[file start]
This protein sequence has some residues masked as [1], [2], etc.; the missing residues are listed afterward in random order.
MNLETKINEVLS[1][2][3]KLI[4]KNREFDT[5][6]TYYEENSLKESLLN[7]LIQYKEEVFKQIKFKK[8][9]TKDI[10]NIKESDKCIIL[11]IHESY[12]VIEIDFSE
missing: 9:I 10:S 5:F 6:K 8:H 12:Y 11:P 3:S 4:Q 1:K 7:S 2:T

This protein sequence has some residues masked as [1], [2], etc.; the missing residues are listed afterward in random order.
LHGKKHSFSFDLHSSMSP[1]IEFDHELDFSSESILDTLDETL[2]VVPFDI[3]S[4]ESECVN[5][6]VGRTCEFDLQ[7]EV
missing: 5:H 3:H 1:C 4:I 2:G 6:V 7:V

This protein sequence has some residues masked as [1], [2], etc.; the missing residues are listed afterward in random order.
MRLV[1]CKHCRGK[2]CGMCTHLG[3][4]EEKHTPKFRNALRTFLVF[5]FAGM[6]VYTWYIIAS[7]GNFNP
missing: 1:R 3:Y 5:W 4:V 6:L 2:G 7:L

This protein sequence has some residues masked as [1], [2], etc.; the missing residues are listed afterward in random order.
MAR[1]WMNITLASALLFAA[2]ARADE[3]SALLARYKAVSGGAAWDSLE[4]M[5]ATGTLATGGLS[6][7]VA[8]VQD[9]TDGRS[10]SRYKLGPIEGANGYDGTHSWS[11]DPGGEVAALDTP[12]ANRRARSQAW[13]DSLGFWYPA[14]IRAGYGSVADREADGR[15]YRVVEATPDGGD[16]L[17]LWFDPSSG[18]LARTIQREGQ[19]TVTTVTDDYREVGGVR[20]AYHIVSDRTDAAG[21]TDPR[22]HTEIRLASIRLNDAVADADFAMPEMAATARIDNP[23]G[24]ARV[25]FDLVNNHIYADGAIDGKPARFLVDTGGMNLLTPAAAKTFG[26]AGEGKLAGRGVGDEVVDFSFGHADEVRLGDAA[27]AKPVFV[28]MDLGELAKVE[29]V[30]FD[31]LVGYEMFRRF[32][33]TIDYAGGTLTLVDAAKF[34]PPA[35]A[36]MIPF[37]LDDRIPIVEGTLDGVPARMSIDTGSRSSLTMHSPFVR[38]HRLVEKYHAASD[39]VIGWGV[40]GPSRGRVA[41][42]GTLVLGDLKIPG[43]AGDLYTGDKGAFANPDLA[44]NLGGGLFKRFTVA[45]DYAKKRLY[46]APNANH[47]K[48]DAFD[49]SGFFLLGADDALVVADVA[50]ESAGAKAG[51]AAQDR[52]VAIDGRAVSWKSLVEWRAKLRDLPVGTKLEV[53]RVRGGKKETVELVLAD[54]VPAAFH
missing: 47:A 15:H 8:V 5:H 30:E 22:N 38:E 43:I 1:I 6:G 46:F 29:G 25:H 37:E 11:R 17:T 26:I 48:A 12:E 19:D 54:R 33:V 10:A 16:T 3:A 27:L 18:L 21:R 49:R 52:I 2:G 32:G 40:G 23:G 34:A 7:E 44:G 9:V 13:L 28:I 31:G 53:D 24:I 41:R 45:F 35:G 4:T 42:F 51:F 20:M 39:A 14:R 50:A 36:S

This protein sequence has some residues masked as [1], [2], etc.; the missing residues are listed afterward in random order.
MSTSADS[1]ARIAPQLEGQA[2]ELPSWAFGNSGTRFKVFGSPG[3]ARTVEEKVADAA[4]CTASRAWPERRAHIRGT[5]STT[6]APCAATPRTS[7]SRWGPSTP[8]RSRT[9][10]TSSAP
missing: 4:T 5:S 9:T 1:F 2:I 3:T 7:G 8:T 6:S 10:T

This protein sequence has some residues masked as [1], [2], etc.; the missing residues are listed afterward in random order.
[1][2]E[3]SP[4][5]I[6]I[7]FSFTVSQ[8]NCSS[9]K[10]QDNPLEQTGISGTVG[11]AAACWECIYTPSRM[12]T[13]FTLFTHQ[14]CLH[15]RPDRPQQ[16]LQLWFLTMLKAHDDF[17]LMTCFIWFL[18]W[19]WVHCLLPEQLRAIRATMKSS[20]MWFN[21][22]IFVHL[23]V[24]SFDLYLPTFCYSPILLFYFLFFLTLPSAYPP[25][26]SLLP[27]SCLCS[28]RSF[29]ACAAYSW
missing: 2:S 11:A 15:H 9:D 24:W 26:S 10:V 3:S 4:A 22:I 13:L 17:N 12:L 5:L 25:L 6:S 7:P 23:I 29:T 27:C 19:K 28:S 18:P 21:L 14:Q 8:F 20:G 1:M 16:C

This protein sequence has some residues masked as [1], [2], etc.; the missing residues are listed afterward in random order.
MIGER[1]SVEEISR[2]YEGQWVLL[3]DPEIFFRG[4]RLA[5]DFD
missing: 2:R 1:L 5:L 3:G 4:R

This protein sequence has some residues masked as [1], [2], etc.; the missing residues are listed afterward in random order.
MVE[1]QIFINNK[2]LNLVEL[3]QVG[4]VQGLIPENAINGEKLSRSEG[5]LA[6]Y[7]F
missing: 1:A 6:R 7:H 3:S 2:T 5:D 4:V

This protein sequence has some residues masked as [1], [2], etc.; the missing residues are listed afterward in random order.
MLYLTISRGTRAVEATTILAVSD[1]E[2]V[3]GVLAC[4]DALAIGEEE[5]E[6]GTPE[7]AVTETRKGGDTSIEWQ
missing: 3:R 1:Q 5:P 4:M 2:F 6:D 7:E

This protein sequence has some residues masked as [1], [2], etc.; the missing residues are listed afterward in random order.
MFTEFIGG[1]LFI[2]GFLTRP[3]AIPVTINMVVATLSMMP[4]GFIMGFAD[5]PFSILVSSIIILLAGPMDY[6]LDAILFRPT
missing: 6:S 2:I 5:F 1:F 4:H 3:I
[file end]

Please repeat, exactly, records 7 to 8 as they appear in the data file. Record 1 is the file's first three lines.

This protein sequence has some residues masked as [1], [2], etc.; the missing residues are listed afterward in random order.
MIGER[1]SVEEISR[2]YEGQWVLL[3]DPEIFFRG[4]RLA[5]DFD
missing: 2:R 1:L 5:L 3:G 4:R

This protein sequence has some residues masked as [1], [2], etc.; the missing residues are listed afterward in random order.
MVE[1]QIFINNK[2]LNLVEL[3]QVG[4]VQGLIPENAINGEKLSRSEG[5]LA[6]Y[7]F
missing: 1:A 6:R 7:H 3:S 2:T 5:D 4:V